What Makes a Story Worth Telling?

There have been about 130 million books ever written, each with different plots, characters, and settings; but not every book written may hold a story worth telling (Google Books). The novel “The Program” by Suzanne Young, features the action-packed, nail-biting story of two love-stricken characters facing a world of depression and the temptation of deadly relief. There is currently a rise in the creation of dystopian novels, so much so that the majority of said books have become homogenous in their plot lines and characters. This book, though, is unique in both its conflict and characters. Never before have I seen a novel so focussed around suicide, especially with suicide written as an “epidemic” like in the society described in “The Program”.

However, my group’s chosen book wasn’t all about fear and death. The two main characters Sloane Barstow and James Murphy led the hooked reader through memories lost and love regained. “The Program” is a story worth telling because it shows the passion, perseverance, and lessons learned from man’s mistakes, all in one book. Our story begins with a group of hormone-driven teenagers. Sloane and her childhood friends are in high school, all trying to make it until their 18th birthdays, when they won’t be in danger of being sent to The Program. In Part I of the book, the reader only sees the Sloane’s memories full of loss and depression.

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It is only when Sloane gets sent to The Program, where she’s forced to share her soon to be forgotten memories, that she shares her most precious times. Sloane and James have a fierce relationship that keeps them together in the world, and their goal is to not only escape The Program, but to escape depression as well. Meanwhile, their friends, Miller and Lacey, take a different approach. Lacey had been sent to The Program after she had been “infected” by depression in two weeks, unbeknownst to parents, friends and her boyfriend Miller. After Miller’s unsuccessful attempts to make Lacey remember him, he too was victim to a depression that caused him to kill himself.

The author chose to portray death not as a victorious escape from The Program, but as a tragedy and desperate attempt to escape from everything. Not only were they leaving The Program, but their torn families and grief-stricken friends as well. Even with the many who gave up or consented to death’s cold escape, there were few who fought the inevitable until the end. Sloane Barstow fought to stay alive, even when the odds were against her. After James gets sent to The Program, Sloane still tries to survive by remembering “they reset our emotions so that we’re brand-new, never having been hurt or heartbroken.

But who are we without our pasts?”(97). Sloane was one of the few who wanted to defy depression AND The Program. Her brother, friends, peers and loved ones were all slowly slipping away, but Sloane hung on with a passionate perseverance rarely seen. Throughout the novel Sloane is determined to escape The Program, depression and suicide. When James gets “infected”, she still tries to bring him back through any means possible. Taking him to classes, monitoring him, faking a healthy relationship, doing his hw, and more.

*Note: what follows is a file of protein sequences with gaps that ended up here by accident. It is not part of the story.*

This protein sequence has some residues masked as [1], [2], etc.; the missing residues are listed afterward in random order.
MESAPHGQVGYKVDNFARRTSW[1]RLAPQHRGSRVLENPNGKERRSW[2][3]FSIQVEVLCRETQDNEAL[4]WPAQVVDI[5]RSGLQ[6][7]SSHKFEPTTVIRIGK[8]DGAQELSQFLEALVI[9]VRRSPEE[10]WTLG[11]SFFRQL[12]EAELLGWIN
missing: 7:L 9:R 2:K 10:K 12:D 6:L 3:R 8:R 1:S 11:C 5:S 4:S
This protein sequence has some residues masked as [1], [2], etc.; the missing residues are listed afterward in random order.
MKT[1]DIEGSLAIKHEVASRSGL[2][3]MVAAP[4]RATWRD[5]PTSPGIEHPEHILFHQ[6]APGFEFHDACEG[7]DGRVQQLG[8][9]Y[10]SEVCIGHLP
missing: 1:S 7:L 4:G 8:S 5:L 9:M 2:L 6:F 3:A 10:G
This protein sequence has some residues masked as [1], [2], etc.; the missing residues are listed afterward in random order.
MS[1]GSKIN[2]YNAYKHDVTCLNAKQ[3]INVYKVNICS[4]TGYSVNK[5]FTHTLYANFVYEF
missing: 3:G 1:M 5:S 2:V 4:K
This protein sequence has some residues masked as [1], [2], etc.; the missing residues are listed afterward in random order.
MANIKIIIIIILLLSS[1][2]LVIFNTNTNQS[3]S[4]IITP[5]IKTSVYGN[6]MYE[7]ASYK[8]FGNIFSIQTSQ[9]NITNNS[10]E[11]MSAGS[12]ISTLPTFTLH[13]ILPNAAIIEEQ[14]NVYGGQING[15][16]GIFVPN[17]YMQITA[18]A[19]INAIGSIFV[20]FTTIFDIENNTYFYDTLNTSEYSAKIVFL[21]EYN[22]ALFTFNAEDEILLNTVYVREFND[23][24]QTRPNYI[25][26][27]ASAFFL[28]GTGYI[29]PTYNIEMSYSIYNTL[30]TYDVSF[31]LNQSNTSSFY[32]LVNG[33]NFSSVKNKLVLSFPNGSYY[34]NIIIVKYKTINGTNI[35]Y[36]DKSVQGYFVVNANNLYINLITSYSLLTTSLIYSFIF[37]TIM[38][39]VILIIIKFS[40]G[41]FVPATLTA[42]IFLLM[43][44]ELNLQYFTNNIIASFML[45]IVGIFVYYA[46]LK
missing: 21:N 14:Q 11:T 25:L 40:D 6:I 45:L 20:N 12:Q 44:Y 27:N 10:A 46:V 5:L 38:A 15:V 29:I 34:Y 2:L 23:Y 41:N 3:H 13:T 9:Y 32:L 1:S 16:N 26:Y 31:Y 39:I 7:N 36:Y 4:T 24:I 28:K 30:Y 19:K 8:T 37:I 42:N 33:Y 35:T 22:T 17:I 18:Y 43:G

In times of desperation is when the true strength of a person comes out. After Sloane herself is finally admitted to The Program, stripped of her memories, and assigned an undercover handler named Realm, she still has a hidden will to rebel. Sloane’s only thought while in The Program is that she’s “desperate to go home. I’m going to play this game, beat The Program. I’m going to get out of here.” (245).

Unlike the other “difficult” patients, Sloane takes a different approach to escaping. She has a hidden agenda, and is determined not to let anyone know, because it could mean being erased completely. There are many lessons to learn from this novel. Though this book largely talks about the temptation of suicide, the consequences outnumber anything good about something so tragic. Families are torn, friends “infected”, and no one is allowed to talk about it or attend the funeral of someone who committed suicide. Everything is done in an attempt to hide the problem, and it is a good lesson for others who read this novel.

Sometimes people don’t really want to deal with a problem, so they pretend it isn’t there or should not be faced raw. Also, another lesson shown in this book is that love conquers all, and sometimes all you need is someone to say “I love you madly” to get you through (383). James and Sloane had a special bond, and it caused their undoing but saving at the same time. They were meant to be together, but sometimes fate isn’t enough. You have to fight for what you want in life, and James and Sloane did just that.

This novel was full of secrets, memories lost, and battles won. A pure and simple teen love story was put to the test when faced with death, suicide and the threat of The Program. At the end of the novel, Sloane is faced with the sole choice of recovering her memories, or living without her past. After debating with herself for quite some time, Sloane decided “I begin again… thinking to myself that sometimes… the only real thing is now” (400).